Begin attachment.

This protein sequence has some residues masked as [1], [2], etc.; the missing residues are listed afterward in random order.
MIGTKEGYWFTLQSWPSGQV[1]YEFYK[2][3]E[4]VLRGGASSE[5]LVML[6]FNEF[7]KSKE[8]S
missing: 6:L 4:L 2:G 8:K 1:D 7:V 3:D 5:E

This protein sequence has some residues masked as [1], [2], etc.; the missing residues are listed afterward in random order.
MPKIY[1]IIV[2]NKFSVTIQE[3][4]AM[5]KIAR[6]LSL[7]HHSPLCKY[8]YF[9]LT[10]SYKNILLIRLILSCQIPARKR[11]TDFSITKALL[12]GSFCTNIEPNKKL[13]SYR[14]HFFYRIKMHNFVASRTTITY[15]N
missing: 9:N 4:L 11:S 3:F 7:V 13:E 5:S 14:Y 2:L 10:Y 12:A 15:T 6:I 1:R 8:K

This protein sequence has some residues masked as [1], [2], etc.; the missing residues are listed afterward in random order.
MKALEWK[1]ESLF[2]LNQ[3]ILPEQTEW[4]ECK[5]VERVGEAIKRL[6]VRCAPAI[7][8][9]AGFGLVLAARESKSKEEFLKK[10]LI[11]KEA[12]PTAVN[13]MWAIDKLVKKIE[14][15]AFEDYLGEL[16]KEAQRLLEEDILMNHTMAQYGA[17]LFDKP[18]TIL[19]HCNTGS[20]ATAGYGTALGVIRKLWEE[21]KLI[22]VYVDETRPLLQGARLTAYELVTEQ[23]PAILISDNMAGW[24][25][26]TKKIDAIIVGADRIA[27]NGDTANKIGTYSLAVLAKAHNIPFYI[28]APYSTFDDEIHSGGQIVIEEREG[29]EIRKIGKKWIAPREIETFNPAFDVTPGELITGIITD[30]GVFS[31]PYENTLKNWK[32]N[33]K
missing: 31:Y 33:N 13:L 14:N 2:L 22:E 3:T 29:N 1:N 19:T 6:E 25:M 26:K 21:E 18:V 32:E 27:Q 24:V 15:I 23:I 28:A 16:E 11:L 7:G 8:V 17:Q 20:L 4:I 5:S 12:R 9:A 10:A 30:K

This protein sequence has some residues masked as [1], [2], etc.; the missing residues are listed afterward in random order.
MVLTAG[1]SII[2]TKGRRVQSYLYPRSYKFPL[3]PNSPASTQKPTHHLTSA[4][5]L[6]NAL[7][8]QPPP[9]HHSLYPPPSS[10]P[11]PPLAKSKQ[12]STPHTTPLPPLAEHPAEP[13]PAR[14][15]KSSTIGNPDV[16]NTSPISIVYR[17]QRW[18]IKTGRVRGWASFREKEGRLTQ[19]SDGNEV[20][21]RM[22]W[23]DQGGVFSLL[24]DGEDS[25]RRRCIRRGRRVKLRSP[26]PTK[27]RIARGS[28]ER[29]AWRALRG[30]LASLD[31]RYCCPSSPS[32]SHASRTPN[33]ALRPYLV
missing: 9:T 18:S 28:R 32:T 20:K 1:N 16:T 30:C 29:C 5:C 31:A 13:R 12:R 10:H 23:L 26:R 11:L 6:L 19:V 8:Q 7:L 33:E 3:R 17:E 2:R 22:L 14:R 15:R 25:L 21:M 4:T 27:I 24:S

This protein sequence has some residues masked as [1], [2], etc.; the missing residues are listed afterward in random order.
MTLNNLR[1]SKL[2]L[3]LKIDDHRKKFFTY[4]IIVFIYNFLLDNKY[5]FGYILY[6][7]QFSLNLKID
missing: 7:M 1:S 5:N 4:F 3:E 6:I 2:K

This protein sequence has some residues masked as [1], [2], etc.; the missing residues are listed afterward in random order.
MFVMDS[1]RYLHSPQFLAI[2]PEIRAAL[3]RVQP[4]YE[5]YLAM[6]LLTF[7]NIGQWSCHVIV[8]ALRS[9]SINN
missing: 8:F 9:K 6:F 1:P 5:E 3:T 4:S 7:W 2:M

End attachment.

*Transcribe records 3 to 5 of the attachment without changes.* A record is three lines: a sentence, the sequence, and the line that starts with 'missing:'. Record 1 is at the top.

This protein sequence has some residues masked as [1], [2], etc.; the missing residues are listed afterward in random order.
MKALEWK[1]ESLF[2]LNQ[3]ILPEQTEW[4]ECK[5]VERVGEAIKRL[6]VRCAPAI[7][8][9]AGFGLVLAARESKSKEEFLKK[10]LI[11]KEA[12]PTAVN[13]MWAIDKLVKKIE[14][15]AFEDYLGEL[16]KEAQRLLEEDILMNHTMAQYGA[17]LFDKP[18]TIL[19]HCNTGS[20]ATAGYGTALGVIRKLWEE[21]KLI[22]VYVDETRPLLQGARLTAYELVTEQ[23]PAILISDNMAGW[24][25][26]TKKIDAIIVGADRIA[27]NGDTANKIGTYSLAVLAKAHNIPFYI[28]APYSTFDDEIHSGGQIVIEEREG[29]EIRKIGKKWIAPREIETFNPAFDVTPGELITGIITD[30]GVFS[31]PYENTLKNWK[32]N[33]K
missing: 31:Y 33:N 13:L 14:N 2:L 22:E 3:T 29:N 1:N 19:T 6:E 25:M 26:K 21:E 18:V 32:E 27:Q 24:V 15:I 23:I 28:A 16:E 11:L 7:G 8:V 17:Q 20:L 4:I 5:S 12:R 9:A 10:A 30:K

This protein sequence has some residues masked as [1], [2], etc.; the missing residues are listed afterward in random order.
MVLTAG[1]SII[2]TKGRRVQSYLYPRSYKFPL[3]PNSPASTQKPTHHLTSA[4][5]L[6]NAL[7][8]QPPP[9]HHSLYPPPSS[10]P[11]PPLAKSKQ[12]STPHTTPLPPLAEHPAEP[13]PAR[14][15]KSSTIGNPDV[16]NTSPISIVYR[17]QRW[18]IKTGRVRGWASFREKEGRLTQ[19]SDGNEV[20][21]RM[22]W[23]DQGGVFSLL[24]DGEDS[25]RRRCIRRGRRVKLRSP[26]PTK[27]RIARGS[28]ER[29]AWRALRG[30]LASLD[31]RYCCPSSPS[32]SHASRTPN[33]ALRPYLV
missing: 9:T 18:S 28:R 32:T 20:K 1:N 16:T 30:C 29:C 5:C 31:A 13:R 12:R 10:H 23:L 26:R 11:L 6:L 19:V 8:Q 7:L 33:E 3:R 17:E 2:R 22:L 14:R 15:R 25:L 21:M 4:T 27:I 24:S

This protein sequence has some residues masked as [1], [2], etc.; the missing residues are listed afterward in random order.
MTLNNLR[1]SKL[2]L[3]LKIDDHRKKFFTY[4]IIVFIYNFLLDNKY[5]FGYILY[6][7]QFSLNLKID
missing: 7:M 1:S 5:N 4:F 3:E 6:I 2:K